Housing – Initial Actions


I ran for Council in order to address important issues, and this election gave me an excellent opportunity to discuss issues and potential solutions with Victorians.  

The housing crisis is a key and urgent issue area for Victoria residents and employers – including the shortage of attainable homes, low vacancy rates, and high and rising rents. After being sworn in, I will be bringing motions to Council to address this area, among others. 

Some of the actions will take time, but some initial steps can be taken in the short term. I plan to bring motions to advance the following initial actions toward housing attainability and affordability. Note that these are just initial actions – a start, not an end. More will be coming.

  1. More House Conversions

Victoria’s House Conversion Regulations enabled the preservation of many older houses while providing more units of housing (see image of 4-plex below). The regulations enabled this with less of the waste and greenhouse gas emissions that come from demolition of houses and new construction.


I plan to make a motion that will relax some of the many restrictions in the Regulations (e.g. the pre-1984 rule). This will make it easier to add many units to a wider range of houses in Victoria, at zero cost to governments, and with less environmental impact.

  1. Accelerate Non-profit Housing

Non-profit housing providers know what is needed to accelerate the provision of affordable housing. I plan to make a motion for Council to endorse the Calls to Action of the fourteen non-profit housing providers that make up the Vancouver Island Housing Leadership Network (VIHLN), and to ask staff to report on how to rapidly implement the outstanding Calls to Action.

We also need to ensure that the Rapid Deployment of Affordable Housing Initiative will actually deliver significant acceleration of affordable housing. In coming weeks and months, I hope to hear from staff and from interested parties as to whether it will need adjustments.

  1. Zoning Modernization

The provincial government has been indicating for more than a year that it will allow more homes to be built on a single lot. The premier-designate announced his intention that triplexes will be allowed on all lots. While campaigning I noticed that among people who strongly opposed the Missing Middle Housing Initiative, the vast majority support duplexes and triplexes. 

We don’t know when the province will act, or what the legislation will look like, or its impact on municipal powers. However, short term action is needed to allow more housing. I plan to make a motion for a bylaw amendment to allow triplexes in all traditional residential areas that currently only allow single detached houses, and also a motion asking staff to propose amendments to living space restrictions in order to allow for more large, family-sized units in duplexes and triplexes.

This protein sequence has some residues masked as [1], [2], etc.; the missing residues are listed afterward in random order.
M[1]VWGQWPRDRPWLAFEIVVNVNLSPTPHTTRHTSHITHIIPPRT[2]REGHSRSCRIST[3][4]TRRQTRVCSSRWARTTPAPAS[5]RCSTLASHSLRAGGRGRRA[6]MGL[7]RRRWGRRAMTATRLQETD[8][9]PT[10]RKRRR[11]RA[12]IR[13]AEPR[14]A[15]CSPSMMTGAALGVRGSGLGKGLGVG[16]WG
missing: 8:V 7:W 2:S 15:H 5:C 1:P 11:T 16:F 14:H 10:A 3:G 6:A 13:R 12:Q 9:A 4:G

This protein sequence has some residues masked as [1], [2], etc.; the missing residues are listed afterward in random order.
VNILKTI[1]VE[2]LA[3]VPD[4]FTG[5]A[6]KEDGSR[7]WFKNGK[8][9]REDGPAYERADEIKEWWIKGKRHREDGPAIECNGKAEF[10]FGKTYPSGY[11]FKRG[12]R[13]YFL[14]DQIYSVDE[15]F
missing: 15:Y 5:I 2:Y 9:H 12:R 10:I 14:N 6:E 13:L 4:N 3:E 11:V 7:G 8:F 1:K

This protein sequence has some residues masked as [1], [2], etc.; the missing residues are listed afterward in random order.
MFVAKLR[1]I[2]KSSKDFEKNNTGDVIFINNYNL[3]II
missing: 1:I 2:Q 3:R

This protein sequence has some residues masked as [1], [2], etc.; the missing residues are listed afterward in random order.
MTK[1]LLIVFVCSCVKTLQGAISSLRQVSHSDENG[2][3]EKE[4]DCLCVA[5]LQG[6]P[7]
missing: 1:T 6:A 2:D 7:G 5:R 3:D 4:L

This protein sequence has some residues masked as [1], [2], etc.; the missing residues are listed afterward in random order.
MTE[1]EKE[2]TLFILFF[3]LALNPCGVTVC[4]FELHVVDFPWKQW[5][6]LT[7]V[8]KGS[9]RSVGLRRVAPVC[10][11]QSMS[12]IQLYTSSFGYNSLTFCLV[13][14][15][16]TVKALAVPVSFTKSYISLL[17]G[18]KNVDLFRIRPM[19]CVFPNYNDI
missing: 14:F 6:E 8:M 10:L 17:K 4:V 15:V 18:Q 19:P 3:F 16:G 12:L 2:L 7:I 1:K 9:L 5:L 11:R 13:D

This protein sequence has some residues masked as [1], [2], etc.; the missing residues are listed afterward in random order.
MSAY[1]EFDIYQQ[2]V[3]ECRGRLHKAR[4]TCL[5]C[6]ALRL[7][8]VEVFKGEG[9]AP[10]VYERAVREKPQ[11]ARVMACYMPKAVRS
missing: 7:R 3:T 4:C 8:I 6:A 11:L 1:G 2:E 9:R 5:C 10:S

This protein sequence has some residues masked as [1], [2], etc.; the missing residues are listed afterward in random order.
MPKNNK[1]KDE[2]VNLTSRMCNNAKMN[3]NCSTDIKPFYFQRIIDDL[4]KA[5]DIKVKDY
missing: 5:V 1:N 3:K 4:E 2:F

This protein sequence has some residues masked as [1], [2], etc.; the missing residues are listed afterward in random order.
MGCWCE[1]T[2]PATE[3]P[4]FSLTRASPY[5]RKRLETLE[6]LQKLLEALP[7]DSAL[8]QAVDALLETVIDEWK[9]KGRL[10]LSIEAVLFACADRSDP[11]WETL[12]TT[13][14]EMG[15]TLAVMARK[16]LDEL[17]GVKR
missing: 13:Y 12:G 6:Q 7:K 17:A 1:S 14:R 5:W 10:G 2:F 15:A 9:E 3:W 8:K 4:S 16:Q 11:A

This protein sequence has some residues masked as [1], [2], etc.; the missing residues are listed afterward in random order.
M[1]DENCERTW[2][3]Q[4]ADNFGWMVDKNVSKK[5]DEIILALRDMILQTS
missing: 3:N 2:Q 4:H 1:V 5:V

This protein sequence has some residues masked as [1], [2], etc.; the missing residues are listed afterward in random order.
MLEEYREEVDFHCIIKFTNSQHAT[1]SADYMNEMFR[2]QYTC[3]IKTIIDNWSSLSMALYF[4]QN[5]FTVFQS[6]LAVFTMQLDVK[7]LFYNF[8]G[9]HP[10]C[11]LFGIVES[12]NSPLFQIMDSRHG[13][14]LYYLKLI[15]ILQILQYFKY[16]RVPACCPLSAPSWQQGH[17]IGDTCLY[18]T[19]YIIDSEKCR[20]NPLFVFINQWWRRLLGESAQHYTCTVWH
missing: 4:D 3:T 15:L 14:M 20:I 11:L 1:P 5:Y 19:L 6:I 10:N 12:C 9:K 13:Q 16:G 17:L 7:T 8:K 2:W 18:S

I also plan to make a motion to allow multiple suites on lots currently zoned for single detached houses, to replace the current limit of one suite.

  1. Parking Choice 

Parking requirements raise the cost of homes, often by tens of thousands of dollars. They can make it uneconomical to even proceed to build homes. They also take up space that could be green space, trees and gardens. The City currently requires most homes to have parking spaces, even if the occupant has no car. 

Owners should be allowed to make their own decisions about whether to have parking spaces. Eliminating parking minimum requirements doesn’t mean there will be no parking. It means that owners will be able to determine themselves how much parking to provide. Some parking is still often desired by owners or required to attract buyers.

Cities across North America are reducing or eliminating parking requirements (see image below).  I plan to bring a motion to eliminate parking minimums for the majority of the City.

Map from Parking Reform Network  https://parkingreform.org/resources/mandates-map/   

There is also a risk that some developers will continue to over-provide parking, paving over excessive amounts of greenspace for automobile storage. I plan to bring a motion asking staff to report on where parking maximums can be successfully implemented, possibly alongside transportation demand management (TDM) measures.  

  1. Short term rentals

City Council regulates short term rentals, and banned year-round short-term rentals of entire suites, but the provincial Local Government Act automatically “grandfathered” those suites and the whole building where any suite was used in that manner, i.e. made them “legally non-conforming.”

I plan to make a motion for Council to advocate, with other municipalities, to the provincial government to create an amendment to the Local Government Act that would phase out that grandfathering, potentially returning hundreds of suites to the rental market to serve Victoria residents. 

More to come

I want to underscore two things about the above listed items: 

  1. they are just the beginning, not the end, of the needed policy changes; and 
  2. they are not intended to cover every housing-related issue, let alone non-housing issues. 

I will be bringing forward more motions – on these topics and others.